Stoltz Pavilion

Singer and performer Martin Sexton belts it out in the Stoltz Pavilion, which opened in November 2020. The Avalon Foundation won recognition from the Maryland Office of Tourism for opening the venue during the pandemic.

EASTON — The Avalon Foundation was one of four organizations recognized by the Maryland Office of Tourism Development and the Maryland Tourism Development Board on Nov. 8 for innovation and success in bringing tourists and business to the state.

At the state’s 40th annual summit for tourism and travel, the Avalon Foundation — which won recognition from the Office of Tourism for the first time — earned the award for “Maximizing Opportunities.”

The state selected the nonprofit for opening the Stoltz Pavilion in the parking lot of Talbot Town last year, which “enabled the Avalon Foundation to be among the first presenters in the U.S. to resume live performances at a sustainable scale” after most venues were closed during the pandemic.

Al Bond, the president of the Avalon Foundation, thanked his “incredible staff” and Talbot County Department of Tourism and Economic Development Director Cassandra Van Hooser, who helped direct attention to the Avalon.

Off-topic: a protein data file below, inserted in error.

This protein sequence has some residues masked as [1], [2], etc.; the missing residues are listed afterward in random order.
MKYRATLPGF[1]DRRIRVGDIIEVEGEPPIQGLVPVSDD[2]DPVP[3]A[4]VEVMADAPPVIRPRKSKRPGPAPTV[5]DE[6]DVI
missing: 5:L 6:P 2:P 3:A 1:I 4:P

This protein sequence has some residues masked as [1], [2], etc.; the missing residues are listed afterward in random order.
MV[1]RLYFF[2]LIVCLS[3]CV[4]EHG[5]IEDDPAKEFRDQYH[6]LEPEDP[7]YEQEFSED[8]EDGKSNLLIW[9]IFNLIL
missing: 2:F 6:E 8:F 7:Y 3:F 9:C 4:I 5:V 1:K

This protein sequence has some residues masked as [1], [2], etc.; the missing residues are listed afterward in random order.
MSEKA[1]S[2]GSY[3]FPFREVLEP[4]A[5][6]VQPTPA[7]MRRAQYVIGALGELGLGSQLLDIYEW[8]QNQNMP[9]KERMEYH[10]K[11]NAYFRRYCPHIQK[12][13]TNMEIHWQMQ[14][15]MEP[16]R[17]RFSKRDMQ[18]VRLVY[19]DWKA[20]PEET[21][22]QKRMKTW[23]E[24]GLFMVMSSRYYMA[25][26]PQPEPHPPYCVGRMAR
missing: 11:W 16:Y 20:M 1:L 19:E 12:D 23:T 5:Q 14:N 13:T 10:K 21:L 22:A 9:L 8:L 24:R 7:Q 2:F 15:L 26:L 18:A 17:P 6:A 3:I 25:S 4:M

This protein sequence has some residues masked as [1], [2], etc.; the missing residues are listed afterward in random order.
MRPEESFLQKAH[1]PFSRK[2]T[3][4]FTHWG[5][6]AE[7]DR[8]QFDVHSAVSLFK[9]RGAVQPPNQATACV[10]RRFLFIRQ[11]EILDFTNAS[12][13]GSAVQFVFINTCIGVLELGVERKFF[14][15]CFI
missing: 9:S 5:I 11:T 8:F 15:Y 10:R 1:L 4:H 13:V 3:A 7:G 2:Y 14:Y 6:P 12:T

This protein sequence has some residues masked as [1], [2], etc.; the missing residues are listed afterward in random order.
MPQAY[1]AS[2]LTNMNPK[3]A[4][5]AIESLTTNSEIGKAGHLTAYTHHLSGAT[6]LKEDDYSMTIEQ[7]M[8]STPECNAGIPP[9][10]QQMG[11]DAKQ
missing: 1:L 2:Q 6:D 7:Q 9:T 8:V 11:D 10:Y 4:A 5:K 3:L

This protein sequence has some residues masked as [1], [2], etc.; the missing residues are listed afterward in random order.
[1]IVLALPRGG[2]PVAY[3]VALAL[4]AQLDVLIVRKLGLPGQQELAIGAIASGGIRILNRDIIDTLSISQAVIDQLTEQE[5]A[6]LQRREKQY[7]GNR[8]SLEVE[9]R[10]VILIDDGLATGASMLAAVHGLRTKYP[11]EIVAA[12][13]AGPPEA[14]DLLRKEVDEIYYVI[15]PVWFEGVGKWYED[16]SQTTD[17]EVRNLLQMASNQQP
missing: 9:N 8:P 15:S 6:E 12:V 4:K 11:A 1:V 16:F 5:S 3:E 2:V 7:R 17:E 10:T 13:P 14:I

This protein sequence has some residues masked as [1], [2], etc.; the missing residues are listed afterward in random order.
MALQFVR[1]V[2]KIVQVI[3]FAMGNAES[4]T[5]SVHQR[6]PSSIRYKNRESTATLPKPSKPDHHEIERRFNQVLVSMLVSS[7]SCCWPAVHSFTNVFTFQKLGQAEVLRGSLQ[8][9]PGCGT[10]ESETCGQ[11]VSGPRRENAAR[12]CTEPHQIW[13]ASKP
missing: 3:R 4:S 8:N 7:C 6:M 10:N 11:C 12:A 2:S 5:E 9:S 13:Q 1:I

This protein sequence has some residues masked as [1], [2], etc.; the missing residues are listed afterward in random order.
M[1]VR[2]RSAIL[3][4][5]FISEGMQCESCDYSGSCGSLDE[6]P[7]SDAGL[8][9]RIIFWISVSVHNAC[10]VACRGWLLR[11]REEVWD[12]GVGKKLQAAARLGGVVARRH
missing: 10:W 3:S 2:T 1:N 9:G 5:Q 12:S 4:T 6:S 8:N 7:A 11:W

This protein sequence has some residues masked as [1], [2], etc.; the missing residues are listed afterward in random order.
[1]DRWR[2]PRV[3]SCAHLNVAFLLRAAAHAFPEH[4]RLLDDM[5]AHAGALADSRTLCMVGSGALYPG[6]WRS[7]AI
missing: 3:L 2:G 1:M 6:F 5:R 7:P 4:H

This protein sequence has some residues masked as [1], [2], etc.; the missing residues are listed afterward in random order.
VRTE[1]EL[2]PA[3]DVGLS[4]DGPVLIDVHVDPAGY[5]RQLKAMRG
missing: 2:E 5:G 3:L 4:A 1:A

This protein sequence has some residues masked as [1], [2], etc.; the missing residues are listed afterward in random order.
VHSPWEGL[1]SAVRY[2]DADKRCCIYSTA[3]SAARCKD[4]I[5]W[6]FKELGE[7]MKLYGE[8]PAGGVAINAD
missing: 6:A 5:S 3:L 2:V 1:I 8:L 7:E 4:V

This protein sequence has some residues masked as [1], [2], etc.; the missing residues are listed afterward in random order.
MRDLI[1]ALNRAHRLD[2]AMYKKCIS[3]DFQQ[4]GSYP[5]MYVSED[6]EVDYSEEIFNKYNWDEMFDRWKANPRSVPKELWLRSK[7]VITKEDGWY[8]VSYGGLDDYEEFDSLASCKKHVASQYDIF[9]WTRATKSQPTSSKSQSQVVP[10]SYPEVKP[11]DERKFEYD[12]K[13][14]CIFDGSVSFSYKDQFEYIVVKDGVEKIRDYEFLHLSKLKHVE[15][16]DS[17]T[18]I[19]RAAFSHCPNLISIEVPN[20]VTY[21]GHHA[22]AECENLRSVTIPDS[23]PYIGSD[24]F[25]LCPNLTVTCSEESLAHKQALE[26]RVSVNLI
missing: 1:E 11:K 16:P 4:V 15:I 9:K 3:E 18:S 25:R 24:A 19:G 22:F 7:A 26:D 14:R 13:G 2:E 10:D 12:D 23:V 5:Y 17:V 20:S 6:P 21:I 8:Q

Bond added he was grateful for the recognition, and that it showed innovation and leadership.

“It’s gratifying when you put your heart and soul into something, and you get the kind of recognition that we just did,” he said.

The Avalon Foundation has hosted 90 shows at the Stoltz Pavilion since opening it in November 2020. The organization has a temporary permit for the venue, which it has renewed, but is looking to make it a permanent location one day.

The Talbot Town venue is surrounded by a chain-link fence and covered overhead by a large tent. A stage is placed in front, with seating surrounding it.

Bond said the foundation, which hosts its main venue off Dover Street, decided it would look for a suitable outdoor venue after Gov. Larry Hogan announced events could hold up to 250 people outside.

Bond coordinated with the town of Easton for approval and the Stoltz family, who own the Talbot Town parking lot and surrounding property.

The Stoltz family was delighted to assist, Bond said, since they have long contributed to the Avalon Foundation and served as members of the board of directors. The Stoltz family also helped raise most of the $210,000 it took to get the venue up and running.

Though the foundation’s directors were confident they would be successful, it was a bit of a gamble during a pandemic that had forced people away from each other and large gatherings.

“In the time that we were actually coming up with the idea of the pavilion, I felt a little bit like a crazy person for opening a music venue when they were closed everywhere,” Bond said. “It feels good to be on the other side of it, having it be as successful as it has.”

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